Key Findings on Careers in Human Resources

Welcome to the latest Devant blog post. As you may recall, our last post was focused on Careers in the Not-for-Profit sector. In this edition, we are bringing you some insider tips and advice about a growing and popular field of work: Careers in Human Resources.

If you are currently studying the social sciences, business or Human Resources focused program areas you might want to consider the possibilities in this growing and dynamic career path.

We took some time this week to chat with Jennifer Bernardo, a seasoned HR professional specializing in recruitment and workforce development, about job market insights in the HR space. We’ve put together some of the most important pieces from our discussion here for you. If you’d like to hear more from Jennifer, she will be one of the experts in our upcoming Panel on Careers in HR on August 12th.

First, we would like to provide you with some information about the Human Resources sector, using data supplied by Burning Glass.

The figure below gives us a broad overview of the jobs that were in demand between June 2019 and June 2020. The most in-demand professions were Human Resouces Managers, Recruiters, Human Resources Coordinators, Human Resources Generalists, and Human Resources Advisors.

Graph - HR job postings by title

Question: Does the data accurately reflect what you are seeing in the labour market?

Jennifer: Yes, overall. Keeping in mind that not all opportunities are formally posted (I.e. Hidden Job Market).

Key Observation

Transactional HR functions, such as benefits administration, now tend to be more technology-driven and fewer HR practitioners are needed in areas that can be readily automated.

The next 2 graphs are very useful. They illustrate exactly what skills where featured in those job ads and with what frequency.

Graph - HR specialized skill demand

Graph - HR Baseline Skill Demand

Question: Considering the above skills, are there any you feel require discussion?

Jennifer: Yes, I would debate that although change management and conflict resolution appear low on the list, these skills are increasingly important. It is likely that a candidate would be assessed for these skills during the recruitment process even if they are not mentioned in the job posting.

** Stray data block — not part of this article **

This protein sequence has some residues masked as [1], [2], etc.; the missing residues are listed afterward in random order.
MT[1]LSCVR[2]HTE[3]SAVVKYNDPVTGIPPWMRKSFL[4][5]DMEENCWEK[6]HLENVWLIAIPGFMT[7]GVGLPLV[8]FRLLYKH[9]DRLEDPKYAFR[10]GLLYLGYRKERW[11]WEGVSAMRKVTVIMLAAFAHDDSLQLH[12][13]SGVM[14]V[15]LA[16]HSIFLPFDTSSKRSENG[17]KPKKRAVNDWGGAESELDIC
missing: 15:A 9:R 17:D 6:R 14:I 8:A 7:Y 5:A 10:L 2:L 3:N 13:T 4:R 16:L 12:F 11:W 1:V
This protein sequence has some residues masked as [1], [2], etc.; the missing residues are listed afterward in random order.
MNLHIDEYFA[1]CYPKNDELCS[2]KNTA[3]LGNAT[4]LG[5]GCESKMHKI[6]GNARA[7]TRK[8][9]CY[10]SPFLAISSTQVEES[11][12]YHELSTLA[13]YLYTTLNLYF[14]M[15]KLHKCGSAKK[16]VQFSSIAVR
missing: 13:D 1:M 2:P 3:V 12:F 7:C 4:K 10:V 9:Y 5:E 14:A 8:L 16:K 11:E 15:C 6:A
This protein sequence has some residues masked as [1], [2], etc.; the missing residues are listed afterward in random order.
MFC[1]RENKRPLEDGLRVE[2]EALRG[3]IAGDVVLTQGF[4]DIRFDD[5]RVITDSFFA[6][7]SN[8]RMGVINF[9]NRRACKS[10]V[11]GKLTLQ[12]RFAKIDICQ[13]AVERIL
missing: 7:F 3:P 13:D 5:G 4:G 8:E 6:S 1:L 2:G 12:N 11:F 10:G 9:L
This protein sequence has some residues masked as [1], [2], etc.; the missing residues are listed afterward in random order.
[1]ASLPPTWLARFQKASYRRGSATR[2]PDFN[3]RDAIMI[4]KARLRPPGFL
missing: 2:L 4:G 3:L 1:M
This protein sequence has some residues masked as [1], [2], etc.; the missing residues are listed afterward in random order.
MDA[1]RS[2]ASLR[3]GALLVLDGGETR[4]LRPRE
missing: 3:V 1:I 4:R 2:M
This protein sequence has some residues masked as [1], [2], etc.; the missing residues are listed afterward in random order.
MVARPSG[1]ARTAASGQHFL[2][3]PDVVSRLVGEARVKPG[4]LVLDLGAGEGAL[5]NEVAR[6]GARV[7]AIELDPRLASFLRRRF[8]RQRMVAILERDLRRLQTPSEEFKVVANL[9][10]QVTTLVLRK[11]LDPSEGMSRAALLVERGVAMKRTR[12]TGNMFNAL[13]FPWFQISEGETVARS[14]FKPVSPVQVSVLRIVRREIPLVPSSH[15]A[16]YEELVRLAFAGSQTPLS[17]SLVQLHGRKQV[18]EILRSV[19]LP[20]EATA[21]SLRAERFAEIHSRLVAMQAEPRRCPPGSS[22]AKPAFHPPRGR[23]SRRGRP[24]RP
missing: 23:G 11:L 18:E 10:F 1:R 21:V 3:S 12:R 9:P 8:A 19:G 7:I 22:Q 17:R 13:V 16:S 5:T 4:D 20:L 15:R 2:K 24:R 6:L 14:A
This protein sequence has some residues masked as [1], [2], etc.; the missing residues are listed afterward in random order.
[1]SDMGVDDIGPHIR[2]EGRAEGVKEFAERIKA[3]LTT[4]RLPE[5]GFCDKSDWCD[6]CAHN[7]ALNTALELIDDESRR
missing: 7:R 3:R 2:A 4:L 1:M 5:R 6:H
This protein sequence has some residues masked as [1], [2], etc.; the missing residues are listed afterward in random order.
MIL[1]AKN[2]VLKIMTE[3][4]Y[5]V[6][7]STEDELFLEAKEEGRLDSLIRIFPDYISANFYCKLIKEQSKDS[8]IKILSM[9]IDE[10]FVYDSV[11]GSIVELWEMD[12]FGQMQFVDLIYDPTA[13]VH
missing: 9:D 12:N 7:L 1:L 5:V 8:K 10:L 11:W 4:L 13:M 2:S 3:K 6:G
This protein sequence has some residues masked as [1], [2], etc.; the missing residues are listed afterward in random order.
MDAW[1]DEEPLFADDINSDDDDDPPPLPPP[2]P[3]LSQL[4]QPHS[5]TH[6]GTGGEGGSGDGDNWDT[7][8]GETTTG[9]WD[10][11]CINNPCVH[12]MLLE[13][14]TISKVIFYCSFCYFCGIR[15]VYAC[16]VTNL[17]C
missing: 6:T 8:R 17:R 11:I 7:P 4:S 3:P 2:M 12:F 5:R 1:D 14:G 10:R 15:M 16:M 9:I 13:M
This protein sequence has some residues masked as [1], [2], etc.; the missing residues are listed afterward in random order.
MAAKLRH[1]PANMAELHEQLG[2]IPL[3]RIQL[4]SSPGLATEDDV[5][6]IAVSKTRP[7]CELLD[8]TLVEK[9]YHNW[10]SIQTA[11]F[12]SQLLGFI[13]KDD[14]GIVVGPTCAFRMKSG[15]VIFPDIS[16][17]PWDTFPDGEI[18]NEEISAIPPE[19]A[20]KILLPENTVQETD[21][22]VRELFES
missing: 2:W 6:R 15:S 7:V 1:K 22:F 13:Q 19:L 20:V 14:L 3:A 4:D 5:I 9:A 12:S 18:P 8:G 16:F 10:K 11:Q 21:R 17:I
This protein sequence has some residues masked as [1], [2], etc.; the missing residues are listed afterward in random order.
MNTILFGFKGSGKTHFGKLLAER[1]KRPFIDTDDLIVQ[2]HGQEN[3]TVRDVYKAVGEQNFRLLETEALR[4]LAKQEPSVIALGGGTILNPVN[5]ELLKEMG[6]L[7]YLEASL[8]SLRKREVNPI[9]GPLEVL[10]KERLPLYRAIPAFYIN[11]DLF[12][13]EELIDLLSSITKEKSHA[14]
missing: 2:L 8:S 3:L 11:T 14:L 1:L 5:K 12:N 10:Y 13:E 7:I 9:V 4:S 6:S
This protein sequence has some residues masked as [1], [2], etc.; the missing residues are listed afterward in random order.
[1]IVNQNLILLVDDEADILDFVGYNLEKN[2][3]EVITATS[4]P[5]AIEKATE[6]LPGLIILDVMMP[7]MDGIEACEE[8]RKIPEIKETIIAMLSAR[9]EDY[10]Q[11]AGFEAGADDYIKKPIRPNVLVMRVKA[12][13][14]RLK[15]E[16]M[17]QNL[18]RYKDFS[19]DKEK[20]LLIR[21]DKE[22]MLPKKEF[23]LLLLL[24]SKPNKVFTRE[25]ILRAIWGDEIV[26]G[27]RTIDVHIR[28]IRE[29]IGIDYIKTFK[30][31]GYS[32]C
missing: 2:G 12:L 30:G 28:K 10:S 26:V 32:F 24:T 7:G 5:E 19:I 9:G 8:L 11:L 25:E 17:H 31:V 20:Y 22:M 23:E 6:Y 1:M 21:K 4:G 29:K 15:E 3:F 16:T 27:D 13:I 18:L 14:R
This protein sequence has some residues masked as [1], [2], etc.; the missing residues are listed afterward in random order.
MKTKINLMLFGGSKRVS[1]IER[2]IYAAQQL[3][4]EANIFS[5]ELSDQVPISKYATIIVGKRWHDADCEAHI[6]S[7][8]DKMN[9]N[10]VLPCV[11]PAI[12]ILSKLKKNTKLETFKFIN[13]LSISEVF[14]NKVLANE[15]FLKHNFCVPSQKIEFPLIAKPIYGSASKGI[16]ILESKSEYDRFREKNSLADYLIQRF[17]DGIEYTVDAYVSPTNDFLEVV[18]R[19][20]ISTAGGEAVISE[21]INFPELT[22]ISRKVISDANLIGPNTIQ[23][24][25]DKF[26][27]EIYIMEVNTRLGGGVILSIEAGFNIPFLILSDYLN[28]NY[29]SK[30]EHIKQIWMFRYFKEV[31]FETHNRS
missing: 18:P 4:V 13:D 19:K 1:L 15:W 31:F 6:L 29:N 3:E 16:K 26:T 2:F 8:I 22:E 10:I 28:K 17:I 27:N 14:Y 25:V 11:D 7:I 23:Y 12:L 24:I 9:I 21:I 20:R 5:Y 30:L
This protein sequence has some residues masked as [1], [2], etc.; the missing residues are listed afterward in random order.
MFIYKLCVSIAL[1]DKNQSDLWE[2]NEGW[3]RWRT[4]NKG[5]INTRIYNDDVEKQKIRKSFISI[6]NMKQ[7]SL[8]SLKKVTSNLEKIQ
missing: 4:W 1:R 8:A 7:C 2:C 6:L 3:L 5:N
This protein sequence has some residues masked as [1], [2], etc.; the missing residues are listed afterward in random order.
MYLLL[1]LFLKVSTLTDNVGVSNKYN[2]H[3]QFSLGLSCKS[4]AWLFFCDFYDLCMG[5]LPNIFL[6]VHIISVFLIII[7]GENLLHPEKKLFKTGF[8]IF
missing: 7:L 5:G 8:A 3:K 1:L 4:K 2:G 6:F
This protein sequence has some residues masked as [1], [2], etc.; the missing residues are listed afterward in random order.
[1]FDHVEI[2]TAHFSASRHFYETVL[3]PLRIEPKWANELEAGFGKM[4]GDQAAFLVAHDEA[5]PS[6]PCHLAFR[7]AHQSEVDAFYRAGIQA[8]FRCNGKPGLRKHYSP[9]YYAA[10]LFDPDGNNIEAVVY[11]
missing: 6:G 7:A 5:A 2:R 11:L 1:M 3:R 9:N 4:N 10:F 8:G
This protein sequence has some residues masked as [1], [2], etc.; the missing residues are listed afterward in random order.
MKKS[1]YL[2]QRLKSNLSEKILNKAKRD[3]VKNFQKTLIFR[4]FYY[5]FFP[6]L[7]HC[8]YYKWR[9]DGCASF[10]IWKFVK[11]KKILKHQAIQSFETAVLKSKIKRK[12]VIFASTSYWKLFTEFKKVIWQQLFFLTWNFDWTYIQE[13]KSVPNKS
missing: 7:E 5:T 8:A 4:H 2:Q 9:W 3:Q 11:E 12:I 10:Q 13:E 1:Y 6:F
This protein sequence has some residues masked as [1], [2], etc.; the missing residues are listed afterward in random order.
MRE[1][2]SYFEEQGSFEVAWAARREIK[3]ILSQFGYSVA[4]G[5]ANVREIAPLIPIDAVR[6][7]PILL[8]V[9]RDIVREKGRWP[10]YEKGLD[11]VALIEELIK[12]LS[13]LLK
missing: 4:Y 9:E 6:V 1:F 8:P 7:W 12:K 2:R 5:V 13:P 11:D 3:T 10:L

Key Observation

Human Resources management is increasingly a key component of the overall organizational strategy and success (vs. a support department/function within the organization).  As a result, HR professionals should be well versed in many areas. This includes project/change management, metrics and analytics, employer branding and communications, and embracing technology to support HR.

Question: Any advice for those seeking entry-level HR positions?

Jennifer: There is often the challenge of “not having the experience required” and “not being provided opportunities to gain experience”. I faced this early on in my career as well. Some options to gain the experience to support entry into an HR career & advancement include:

  • Contract or temporary positions, as employers may allow more flexibility for experience requirements in selecting candidates for the role
  • Participate actively with a professional association such as the Human Resources Professionals Association (HRPAO) to gain experience and expand your professional network
  • Volunteer with a community organization or a board of directors to gain leadership experience
  • Consider HR Generalist opportunities (vs. HR Specialist roles) to develop broad-based skillsets which are generally more attractive to employers

Question: What are some strengths and limitations for international students as companies become more global?

Jennifer: Here are a few things to consider:

  • Organizations actively strive to be more diverse
  • Aid in creating more inclusive workplaces
  • International students provide fresh perspectives and experiences to support these strategies


  • International students are now competing with a larger talent pool globally for job opportunities
  • International students may not have developed professional networks, and as a result, not have access to the “hidden” job markets
  • Organizations may not have developed a culture, processes, or practices to support diversity or inclusiveness initiatives

Question: What is your overall experience as an HR Professional?

Jennifer: In my career, I am continually evolving. Ongoing learning and professional development is a must to keep pace with expectations and higher standards.

The Human Resources space can take your career in many directions and can provide many career paths.

If you want to hear more about finding success in the Human Resources sector, join us at our next Expert Panel on August 12.


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